Earlier this year, I became seriously ill and ended up in hospital with widespread pain throughout my body. At the time, I was in so much discomfort that I couldn’t talk, could hardly move, and I could not even let anyone touch me.
It all started with my arms. My hand therapist called it ‘overuse’. But as my health declined, I asked if there might be something else going on. The response from the hand therapist was, ‘like what?’. Looking back, I can see that he should have ‘heard’ what I was saying and recommended I see a specialist to determine why I was getting worse. But he didn’t, and so my story continues.
Around the same time, I visited my then GP to discuss my hands, and also my declining health, which included increased fatigue and immobility. At the time, I had a Mirena intrauterine device (IUD) – a long-term form of contraception – that put me at a higher risk of infection. I asked the GP if she thought I should see a specialist, as some of my pathology results indicated a possible infection, but she told me it wasn’t necessary and that I’d be fine.
My instincts told me something was wrong, and I could not escape the thought that all my symptoms were linked to the IUD. It wasn’t the first time the Mirena had concerned me. Before I had it inserted to treat my stomach problems, I had been reassured by my gynaecologist that it was ‘very safe’. This was repeated to me again when I presented to her with complications, post insertion.
The World Health Organisation (WHO) reports that 80,000 Australian patients are hospitalised each year due to medication errors
Although it eliminated my period pain, the Mirena was affecting my hormones and anxiety levels. I sought medical advice, but every doctor I discussed this with encouraged me to keep it in. “Why break something that isn’t broken?” was one response from a GP. “It is actually really good for your body to have a break from ovulating”, was another. But every fibre in my body was telling me to have it removed.
Soon enough, I ended up in the emergency room. The doctors diagnosed me with fibromyalgia, a widespread pain in the body usually accompanied by fatigue and distress, and moved me to a pain management hospital so I could be under the care of the diagnosing doctor. The emergency staff did not check my uterus. It was only when I started bleeding at the pain management hospital that the gynaecologist discovered I had a terrible infection. Even after this, the rheumatologist did not change his diagnosis of fibromyalgia.
The gynaecologist removed the Mirenaand gave me antibiotics to clear the infection He also encouraged me to go on the pill, and so I did.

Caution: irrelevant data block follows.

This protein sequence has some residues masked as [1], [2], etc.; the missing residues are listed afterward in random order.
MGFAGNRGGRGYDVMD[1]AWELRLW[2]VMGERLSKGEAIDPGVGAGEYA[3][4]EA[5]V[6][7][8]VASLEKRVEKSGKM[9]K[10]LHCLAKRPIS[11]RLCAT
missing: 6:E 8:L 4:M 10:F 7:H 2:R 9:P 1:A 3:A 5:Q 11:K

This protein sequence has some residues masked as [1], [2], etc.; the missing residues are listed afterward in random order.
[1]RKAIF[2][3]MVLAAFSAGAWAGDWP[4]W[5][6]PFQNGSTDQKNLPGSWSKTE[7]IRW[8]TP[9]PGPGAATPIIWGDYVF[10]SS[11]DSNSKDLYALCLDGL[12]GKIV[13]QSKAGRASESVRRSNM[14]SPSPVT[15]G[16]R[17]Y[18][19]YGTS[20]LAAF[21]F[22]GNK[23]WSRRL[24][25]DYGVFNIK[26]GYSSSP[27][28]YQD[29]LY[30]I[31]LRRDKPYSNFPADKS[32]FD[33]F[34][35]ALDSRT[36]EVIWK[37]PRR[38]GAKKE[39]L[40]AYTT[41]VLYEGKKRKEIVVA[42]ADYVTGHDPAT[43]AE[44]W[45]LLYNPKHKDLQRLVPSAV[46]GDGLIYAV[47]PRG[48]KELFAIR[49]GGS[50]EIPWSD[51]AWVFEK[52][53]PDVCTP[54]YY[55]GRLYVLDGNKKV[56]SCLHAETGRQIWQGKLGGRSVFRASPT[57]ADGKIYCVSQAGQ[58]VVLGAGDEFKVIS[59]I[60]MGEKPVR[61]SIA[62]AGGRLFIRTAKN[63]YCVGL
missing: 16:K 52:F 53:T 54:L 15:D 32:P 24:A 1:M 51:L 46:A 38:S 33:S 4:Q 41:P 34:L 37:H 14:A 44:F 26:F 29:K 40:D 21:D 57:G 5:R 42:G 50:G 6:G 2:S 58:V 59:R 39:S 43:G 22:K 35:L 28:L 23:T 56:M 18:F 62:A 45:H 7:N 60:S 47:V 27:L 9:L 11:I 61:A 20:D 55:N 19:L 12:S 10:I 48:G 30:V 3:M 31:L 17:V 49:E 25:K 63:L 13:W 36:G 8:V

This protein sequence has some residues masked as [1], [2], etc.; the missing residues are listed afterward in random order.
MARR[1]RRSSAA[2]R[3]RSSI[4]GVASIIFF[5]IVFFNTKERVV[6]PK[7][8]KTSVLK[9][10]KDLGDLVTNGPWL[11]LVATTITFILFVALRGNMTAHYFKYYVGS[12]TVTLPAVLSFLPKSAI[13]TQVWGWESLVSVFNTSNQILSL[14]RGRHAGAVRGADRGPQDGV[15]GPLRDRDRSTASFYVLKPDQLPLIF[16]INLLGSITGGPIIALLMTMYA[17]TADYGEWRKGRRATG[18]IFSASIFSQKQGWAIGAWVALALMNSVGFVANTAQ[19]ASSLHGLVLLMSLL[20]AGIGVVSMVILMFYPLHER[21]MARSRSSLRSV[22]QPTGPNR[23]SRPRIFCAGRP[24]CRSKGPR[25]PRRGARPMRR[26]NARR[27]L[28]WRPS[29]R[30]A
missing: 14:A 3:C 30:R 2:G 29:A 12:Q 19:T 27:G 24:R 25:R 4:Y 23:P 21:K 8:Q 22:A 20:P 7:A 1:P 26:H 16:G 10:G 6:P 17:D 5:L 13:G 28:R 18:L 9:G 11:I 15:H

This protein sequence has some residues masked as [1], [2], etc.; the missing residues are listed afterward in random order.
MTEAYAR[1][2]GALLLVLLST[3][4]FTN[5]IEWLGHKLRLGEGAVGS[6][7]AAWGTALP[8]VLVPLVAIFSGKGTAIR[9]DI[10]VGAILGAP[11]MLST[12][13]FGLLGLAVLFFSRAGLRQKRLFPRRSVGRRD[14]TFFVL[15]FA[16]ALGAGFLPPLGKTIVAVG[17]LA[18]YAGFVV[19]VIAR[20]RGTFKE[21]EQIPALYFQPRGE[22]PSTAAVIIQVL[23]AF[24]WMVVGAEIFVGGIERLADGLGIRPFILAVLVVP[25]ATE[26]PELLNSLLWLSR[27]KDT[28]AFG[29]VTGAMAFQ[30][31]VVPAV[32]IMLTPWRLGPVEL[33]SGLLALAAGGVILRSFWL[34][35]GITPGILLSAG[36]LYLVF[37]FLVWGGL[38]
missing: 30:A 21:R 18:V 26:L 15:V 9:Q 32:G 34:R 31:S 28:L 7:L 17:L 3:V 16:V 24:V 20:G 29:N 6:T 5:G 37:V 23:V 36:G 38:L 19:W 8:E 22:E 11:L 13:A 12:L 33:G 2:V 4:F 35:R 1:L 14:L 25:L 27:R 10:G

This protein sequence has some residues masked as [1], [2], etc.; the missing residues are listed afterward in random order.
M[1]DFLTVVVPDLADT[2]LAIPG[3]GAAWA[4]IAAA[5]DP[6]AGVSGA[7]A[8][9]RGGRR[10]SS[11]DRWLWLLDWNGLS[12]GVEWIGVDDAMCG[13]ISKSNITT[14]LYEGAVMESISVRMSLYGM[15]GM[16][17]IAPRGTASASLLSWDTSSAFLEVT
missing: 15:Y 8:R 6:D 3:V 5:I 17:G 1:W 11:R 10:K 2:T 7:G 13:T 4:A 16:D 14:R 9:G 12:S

But it felt like the entire ordeal of being in hospital was becoming detrimental to my recovery. So for the first time, I followed my own instincts and checked myself out of hospital. I refused to accept the diagnosis of fibromyalgia and left the hospital without fibromyalgia medication.
When I changed GPs after leaving hospital, my body was screaming for my hormones to regulate. Although I initially started the pill, my new GP said it was a good idea to stop using contraception and give my body a break. So I listened to the GP and stopped, because I felt this new GP was listening to me. We were on the same page; I felt respected and heard.
I rested and worked on improving my muscle strength with a physiotherapist. Months later, I travelled to Cyprus. Two weeks of sun and sea and I was almost at full health, and I have been ever since.
My story of misdiagnosis is not an uncommon scenario. The World Health Organisation (WHO) reports that 80,000 Australian patients are hospitalised each year due to medication errors, often as a result of medical misdiagnosis.
But, just because a patient suffers a bad outcome from a medical diagnosis and subsequent treatment, it doesn’t necessarily deem the medical errors as ‘negligent’.
It was only when I started bleeding at the pain management hospital that the gynaecologist discovered I had a terrible infection.
In my case, I feel the oversights were made because the doctors I saw focused too much on the science checklists to match my symptoms, and not enough on what I was actually saying. But at the end of the day, sometimes all we have is our instincts to go by. A 2011 study published in the journal Psychological Science revealed how the body is able to speak intuitively to the mind by monitoring heart rates during a card game.
And so, our gut instincts should count for something.
Koraly Dimitriadis is a freelance opinion writer, poet, filmmaker and the author of Love and F**k Poems. Her debut theatre show KORALY : “I say the wrong things all the time” will premiere at La Mama in Nov-Dec 2016. www.koralydimitriadis.com